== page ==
Elk bagged by Moorhead cop likely to set new record - Bring Me The News

Elk bagged by Moorhead cop likely to set new record


A Moorhead police investigator is trying to figure out where to display a full head mount of an elk that he shot earlier this fall. It's going to be a problem to find enough space in his home.

Forum Communications reports that paperwork to be finalized soon likely will certify the bull elk shot by Brad Penas, 45, in Kittson County in September, as the highest-scoring elk ever taken by hunting in Minnesota.

The Boone and Crockett Club, founded by Theodore Roosevelt and others to promote conservation and preserve hunting, has official charts for scoring game. The club also keeps track of hunting records. Randy Dufault, a certified measurer for the Boone and Crockett Club in East Grand Forks, said it’s all but official the 820- pound animal will be the highest-scoring elk ever taken by a Minnesota hunter.

The club requires a 60-day drying period after the taxidermist prepares the rack. When it was measured in late November, it was given an official score of 393 2/8 inches in the typical category for symmetrical antlers. According to Boone and Crockett, the previous record for an elk taken by hunting in Minnesota scored 371 6/8 inches typical. At the time of the hunt, WDAY dumbed down what that means for non-hunters by explaining that it was "...a really, really big elk."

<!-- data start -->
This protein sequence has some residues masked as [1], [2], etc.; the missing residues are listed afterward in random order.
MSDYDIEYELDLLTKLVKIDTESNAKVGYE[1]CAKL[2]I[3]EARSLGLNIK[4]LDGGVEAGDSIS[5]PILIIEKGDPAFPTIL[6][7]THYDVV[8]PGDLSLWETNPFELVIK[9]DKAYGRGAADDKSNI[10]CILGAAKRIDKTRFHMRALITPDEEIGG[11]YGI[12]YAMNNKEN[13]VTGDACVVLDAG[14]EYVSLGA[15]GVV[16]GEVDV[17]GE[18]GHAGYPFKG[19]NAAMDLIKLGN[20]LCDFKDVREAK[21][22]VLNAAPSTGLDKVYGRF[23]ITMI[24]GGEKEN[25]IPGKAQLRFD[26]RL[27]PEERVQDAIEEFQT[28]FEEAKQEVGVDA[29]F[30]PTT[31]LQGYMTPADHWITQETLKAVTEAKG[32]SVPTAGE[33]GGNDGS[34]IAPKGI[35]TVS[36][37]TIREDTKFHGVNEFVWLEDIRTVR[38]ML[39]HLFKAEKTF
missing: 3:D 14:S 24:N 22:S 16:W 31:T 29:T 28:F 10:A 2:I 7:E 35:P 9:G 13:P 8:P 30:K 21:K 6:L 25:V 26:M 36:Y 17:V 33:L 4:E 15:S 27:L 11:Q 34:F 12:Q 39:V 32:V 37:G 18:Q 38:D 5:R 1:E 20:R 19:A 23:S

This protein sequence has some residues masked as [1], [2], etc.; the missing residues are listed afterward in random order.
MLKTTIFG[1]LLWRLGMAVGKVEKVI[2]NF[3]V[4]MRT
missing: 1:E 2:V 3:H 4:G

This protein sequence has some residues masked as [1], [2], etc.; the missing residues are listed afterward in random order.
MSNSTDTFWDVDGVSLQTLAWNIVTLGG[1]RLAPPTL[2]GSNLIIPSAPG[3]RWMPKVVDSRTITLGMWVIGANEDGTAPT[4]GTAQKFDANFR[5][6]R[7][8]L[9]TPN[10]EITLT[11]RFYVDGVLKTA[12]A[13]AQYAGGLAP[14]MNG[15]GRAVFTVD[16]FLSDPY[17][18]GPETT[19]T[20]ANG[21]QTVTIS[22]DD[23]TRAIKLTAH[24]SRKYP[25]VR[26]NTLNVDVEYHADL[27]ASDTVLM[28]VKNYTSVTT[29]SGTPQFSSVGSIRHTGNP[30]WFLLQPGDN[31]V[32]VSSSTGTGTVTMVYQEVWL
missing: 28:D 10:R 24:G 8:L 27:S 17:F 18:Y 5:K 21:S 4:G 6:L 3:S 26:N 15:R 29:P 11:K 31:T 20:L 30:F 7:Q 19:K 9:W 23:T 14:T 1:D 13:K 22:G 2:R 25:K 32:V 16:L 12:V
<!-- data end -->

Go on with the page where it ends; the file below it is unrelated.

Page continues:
Penas this week said he got an email confirmation from Boone and Crockett that they had received the paperwork from Dufault. Once they’ve reviewed Dufault’s work, the score will become official. Then it's a matter of finding wall space for the trophy.

“We have 5½ feet above the entrance in the foyer area," he wrote in an email. "The problem is that I am guessing (the mount) will take up about 6 feet.”

A story in OutdoorHub noted that Kittson County is legendary among elk hunters, writing that the animals "... were reintroduced to Minnesota in the first half of the twentieth century and thrived especially in Kittson County thanks to a land purchase in 1993 by the Nature Conservancy. Prescribed burns and conservation efforts produced wide stretches of grassland and other habitat well-suited to elk, which led to more healthy animals."

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